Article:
Somewhere just west of the little town of Mendocino lies the spot geologists call the “Triple Junction”, where three tectonic plates deep in the earth’s crust converge and contend.
For First Nation people who foraged along this rocky coast for roughly ten millenia, it must have seemed the spot where Abalone Woman, also called Changing Woman, came to escape the clutch of Eagle and find her sanctuary facing westward, towards the source of a deep transformative power.
“Eagle came down the coast, so they say
He came down where she sat, facing west,
He whipped her with fire on the coast, they say
Then flew back to the ridge, so they say.
Then Eagle looked back, he looked west, they say
And saw she was sitting there still.“
In 1860, when stagecoach service first connected San Francisco to the Mendocino Coast the trip was a bumpy, dusty, and unpleasant affair.
By 1878, when weekly ocean-going steamship service linked the two cities by sea, visitors still had no wharf upon which to disembark.Women were hoisted down the side of the ship in a makeshift “chair” while men were forced to climb down the ship’s rigging to reach the shore. Today, the winding drive through Anderson Valley to the sea offers visitors verdant vineyard views as they pass through the little town of Philo, the Greek word for love.
Boonville Hotel’s Table 128 is a roadhouse restaurant serving family-style prix fixe dinners on the weekends. Paella is also prepared and served in the courtyard on Sunday afternoons during the warmer months.
The little town of Mendocino was founded in 1850 as the site of a sawmill. At the time, old-growth redwood forests covered more than 2,000,000 acres of California. Today 96% of those forests are gone and the rest remaining strictly protected. Around the turn of the last century a local doctor named Arky Ciancutti who lived by “Smuggler’s Cove” at the mouth of Big River, heard a few local bridge workers talking as they sat drinking together at “Dick’s” a local bar.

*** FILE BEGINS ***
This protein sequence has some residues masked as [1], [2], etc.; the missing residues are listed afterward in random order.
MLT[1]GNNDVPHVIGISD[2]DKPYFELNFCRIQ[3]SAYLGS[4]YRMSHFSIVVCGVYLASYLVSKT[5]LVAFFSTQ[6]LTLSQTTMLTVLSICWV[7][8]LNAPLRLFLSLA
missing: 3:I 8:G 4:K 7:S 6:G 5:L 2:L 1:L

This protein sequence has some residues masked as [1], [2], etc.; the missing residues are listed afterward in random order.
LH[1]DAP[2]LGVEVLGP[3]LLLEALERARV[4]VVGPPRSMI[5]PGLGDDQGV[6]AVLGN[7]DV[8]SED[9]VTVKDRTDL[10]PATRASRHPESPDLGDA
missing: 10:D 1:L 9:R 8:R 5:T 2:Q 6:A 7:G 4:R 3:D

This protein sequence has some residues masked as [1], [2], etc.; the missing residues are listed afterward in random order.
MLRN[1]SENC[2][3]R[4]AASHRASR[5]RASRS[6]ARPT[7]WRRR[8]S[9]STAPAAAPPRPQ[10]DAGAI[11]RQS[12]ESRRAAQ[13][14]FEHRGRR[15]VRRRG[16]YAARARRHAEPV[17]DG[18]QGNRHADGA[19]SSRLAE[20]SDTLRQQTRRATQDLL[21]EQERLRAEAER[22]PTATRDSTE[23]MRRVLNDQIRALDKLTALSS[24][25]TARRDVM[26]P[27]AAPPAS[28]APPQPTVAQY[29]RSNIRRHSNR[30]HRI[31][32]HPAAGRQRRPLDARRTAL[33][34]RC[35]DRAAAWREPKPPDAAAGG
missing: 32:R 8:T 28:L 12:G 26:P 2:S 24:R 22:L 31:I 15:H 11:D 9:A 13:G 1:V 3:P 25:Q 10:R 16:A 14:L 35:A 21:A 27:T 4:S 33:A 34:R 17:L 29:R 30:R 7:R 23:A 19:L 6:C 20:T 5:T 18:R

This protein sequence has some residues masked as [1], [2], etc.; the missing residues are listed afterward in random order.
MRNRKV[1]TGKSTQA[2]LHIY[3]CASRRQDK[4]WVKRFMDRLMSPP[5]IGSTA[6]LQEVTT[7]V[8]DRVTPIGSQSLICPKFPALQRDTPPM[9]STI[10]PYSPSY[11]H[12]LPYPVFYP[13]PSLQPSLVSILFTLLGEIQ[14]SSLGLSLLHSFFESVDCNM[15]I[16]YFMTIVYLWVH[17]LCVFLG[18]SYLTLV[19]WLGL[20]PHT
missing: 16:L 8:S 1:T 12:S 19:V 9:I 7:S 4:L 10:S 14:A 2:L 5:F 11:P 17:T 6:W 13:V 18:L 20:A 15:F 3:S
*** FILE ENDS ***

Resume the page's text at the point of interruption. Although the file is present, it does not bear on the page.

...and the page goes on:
The workers mentioned they had been finding redwood remains in their drill bits as they dug into the depths of the river. Acting on the tip, Arky spent the following winter out on the river, using only a skiff and a winch, salvaging hand-sawed redwood logs, or “pumpkins” as they are called, from where they had lain on the river bottom for well over a century. It was with his precious trove of redwood, with its deeply-grained and variegated hues of cinammon and nutmeg, that Arky built the Brewery Gulch Inn.
Behind the Inn lies this misty field where you can stand quietly and listen to the wind.
The Inn’s nightly dinner buffet includes vegetarian options and local wines like the Pinot Noir from Anderson Valley’s Fathers+Daughters Cellars with its floral-berry aromas, bright notes of cherry jam, cola, and red currant on the palate, and a long, mineral-tinged finish.
Generous breakfast options include omelettes made of local organic eggs served with seasonal berries, heirloom tomatoes, house-made pastries, and a wonderful mango Lassi enlivened by lime juice, calamansi, and cardamom.
Just a five minute drive down the road lies The Ravens , a world-class vegan restaurant at Stanford Inn. The produce here is sourced from the Inn’s own certified organic gardens that have been continuously tended on the site for well over a century.
A twenty minute drive up the coast, a few miles past the sleepy town of Fort Bragg, the Inn at Newport Ranch sits perched on a grassy bluff staring out at the vast Pacific.
The bluff where the Inn sits was once the site of Newport, a small town and loading point for loggers. A system of chutes and pulleys hoisted logs, cargo, and even travelers over the bluff and onto to the decks of the Doghole Schooners waiting below. As Fort Bragg’s harbor to the south grew, so the little town of Newport dwindled in importance, eventually disappearing altogether into the mists of history.
Today,vistors to the Inn can wander the entirety of property to give themselves a deeper sense of the profound character of this coastal terrain. They are free to wander the seaside trails by day, celebrate the sunsets at dinner, and spend the evening up on the rooftop sipping wine in a hot-tub while gazing at a surfeit of stars.
With its beautiful redwood interiors, the Inn is well suited to host a wedding, group retreat, or any milestone event where both relaxation and reflection is desired.
Ten thousand years before Europeans ever set foot on this coast it was a popular gathering spot for salt, mussels and abalone. Yuki people once called this mussel-gathering site Lilem, and their ancient middens, still full of mussel shells from their seaside feasts, lie buried among the rocky outcroppings.
The Inn’s menu features seasonal local fruits and site-grown produce including Kale, squash, potatoes, peas, chard, arugula, broccoli, beets, cauliflower, carrots, radishes, and a variety of herbs and edible flowers. Amazingly the biounty is all culled from brimming garden boxes tended by the Inn’s talented gardener Felicia Brown.
For a few bottles of superlative wine to buy on the drive up, or to bring back home, consider Anderson Valley’s Handley Cellars.
The winery’s reserve Pinot Noir is sourced entirely from estate-grown organic-certified fruit and features the silky tannins and bright acidity for which Anderson Valley grapes are globally renowned.